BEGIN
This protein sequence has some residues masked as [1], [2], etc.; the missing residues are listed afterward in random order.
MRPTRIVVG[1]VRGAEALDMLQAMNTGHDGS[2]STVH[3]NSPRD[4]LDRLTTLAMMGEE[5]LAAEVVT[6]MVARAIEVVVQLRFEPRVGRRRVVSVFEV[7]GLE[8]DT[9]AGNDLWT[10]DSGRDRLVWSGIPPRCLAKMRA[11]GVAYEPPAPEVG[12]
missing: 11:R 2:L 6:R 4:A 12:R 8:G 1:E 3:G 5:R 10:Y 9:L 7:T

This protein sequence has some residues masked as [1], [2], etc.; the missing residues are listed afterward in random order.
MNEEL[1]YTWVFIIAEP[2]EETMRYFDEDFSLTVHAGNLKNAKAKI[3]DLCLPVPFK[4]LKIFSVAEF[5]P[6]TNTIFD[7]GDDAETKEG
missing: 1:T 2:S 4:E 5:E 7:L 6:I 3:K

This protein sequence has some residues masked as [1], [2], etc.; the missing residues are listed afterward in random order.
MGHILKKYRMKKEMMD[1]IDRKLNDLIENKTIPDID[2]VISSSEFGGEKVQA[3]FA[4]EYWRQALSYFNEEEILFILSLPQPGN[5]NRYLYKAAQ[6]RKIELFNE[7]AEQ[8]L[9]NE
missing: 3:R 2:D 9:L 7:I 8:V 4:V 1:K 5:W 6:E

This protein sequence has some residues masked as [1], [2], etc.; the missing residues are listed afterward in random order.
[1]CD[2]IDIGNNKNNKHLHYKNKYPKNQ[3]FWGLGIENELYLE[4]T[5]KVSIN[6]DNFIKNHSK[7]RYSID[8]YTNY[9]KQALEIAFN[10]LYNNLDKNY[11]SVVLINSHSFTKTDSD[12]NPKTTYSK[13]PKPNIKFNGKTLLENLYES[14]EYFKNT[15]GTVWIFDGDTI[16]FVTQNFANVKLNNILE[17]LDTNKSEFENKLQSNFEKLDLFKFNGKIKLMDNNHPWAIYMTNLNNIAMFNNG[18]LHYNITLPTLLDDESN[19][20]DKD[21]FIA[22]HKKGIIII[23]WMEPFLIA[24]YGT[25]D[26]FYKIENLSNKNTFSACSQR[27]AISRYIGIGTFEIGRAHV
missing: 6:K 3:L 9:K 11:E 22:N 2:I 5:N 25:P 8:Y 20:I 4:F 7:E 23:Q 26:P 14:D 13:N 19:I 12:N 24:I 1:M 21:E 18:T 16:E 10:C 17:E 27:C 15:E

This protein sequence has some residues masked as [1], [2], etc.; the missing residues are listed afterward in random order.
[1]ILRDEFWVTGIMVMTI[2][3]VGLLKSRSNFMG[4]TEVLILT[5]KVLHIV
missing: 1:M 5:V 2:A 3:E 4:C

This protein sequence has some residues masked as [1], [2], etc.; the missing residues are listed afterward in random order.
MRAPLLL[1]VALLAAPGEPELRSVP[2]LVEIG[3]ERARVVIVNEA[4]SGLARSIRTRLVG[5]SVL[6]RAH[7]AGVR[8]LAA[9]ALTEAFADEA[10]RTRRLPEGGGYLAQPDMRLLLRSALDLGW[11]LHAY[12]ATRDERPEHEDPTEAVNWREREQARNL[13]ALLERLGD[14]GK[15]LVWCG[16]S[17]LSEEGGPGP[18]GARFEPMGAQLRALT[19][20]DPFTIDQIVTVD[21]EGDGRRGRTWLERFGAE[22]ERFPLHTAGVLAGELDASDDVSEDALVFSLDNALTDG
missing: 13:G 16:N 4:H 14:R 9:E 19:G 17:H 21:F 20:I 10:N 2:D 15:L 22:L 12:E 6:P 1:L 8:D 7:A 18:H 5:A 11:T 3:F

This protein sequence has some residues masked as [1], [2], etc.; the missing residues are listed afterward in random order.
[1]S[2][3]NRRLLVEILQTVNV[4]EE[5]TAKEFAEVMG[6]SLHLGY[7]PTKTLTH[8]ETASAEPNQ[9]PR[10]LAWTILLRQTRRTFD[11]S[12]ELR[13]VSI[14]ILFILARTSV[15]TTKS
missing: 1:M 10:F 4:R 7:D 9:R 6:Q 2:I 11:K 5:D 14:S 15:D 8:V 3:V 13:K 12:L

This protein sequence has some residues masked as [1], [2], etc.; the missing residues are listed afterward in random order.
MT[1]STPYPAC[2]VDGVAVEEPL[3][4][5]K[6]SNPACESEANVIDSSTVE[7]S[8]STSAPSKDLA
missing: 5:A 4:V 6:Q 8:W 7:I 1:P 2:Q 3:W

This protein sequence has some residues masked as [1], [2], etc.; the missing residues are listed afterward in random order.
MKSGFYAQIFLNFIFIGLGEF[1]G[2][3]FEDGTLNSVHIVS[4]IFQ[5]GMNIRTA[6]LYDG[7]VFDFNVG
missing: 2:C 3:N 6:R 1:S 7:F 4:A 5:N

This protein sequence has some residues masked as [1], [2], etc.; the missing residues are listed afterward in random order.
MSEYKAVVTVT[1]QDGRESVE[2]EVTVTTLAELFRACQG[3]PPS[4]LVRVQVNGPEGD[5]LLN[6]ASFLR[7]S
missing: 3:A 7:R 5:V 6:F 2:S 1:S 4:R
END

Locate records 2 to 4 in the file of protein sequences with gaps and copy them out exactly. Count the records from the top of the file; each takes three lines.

This protein sequence has some residues masked as [1], [2], etc.; the missing residues are listed afterward in random order.
MNEEL[1]YTWVFIIAEP[2]EETMRYFDEDFSLTVHAGNLKNAKAKI[3]DLCLPVPFK[4]LKIFSVAEF[5]P[6]TNTIFD[7]GDDAETKEG
missing: 1:T 2:S 4:E 5:E 7:L 6:I 3:K

This protein sequence has some residues masked as [1], [2], etc.; the missing residues are listed afterward in random order.
MGHILKKYRMKKEMMD[1]IDRKLNDLIENKTIPDID[2]VISSSEFGGEKVQA[3]FA[4]EYWRQALSYFNEEEILFILSLPQPGN[5]NRYLYKAAQ[6]RKIELFNE[7]AEQ[8]L[9]NE
missing: 3:R 2:D 9:L 7:I 8:V 4:V 1:K 5:W 6:E

This protein sequence has some residues masked as [1], [2], etc.; the missing residues are listed afterward in random order.
[1]CD[2]IDIGNNKNNKHLHYKNKYPKNQ[3]FWGLGIENELYLE[4]T[5]KVSIN[6]DNFIKNHSK[7]RYSID[8]YTNY[9]KQALEIAFN[10]LYNNLDKNY[11]SVVLINSHSFTKTDSD[12]NPKTTYSK[13]PKPNIKFNGKTLLENLYES[14]EYFKNT[15]GTVWIFDGDTI[16]FVTQNFANVKLNNILE[17]LDTNKSEFENKLQSNFEKLDLFKFNGKIKLMDNNHPWAIYMTNLNNIAMFNNG[18]LHYNITLPTLLDDESN[19][20]DKD[21]FIA[22]HKKGIIII[23]WMEPFLIA[24]YGT[25]D[26]FYKIENLSNKNTFSACSQR[27]AISRYIGIGTFEIGRAHV
missing: 6:K 3:L 9:K 11:E 22:N 2:I 5:N 25:P 8:Y 20:I 4:F 7:E 23:Q 26:P 14:D 13:N 19:I 12:N 24:I 1:M 21:E 18:T 16:E 10:C 17:E 27:C 15:E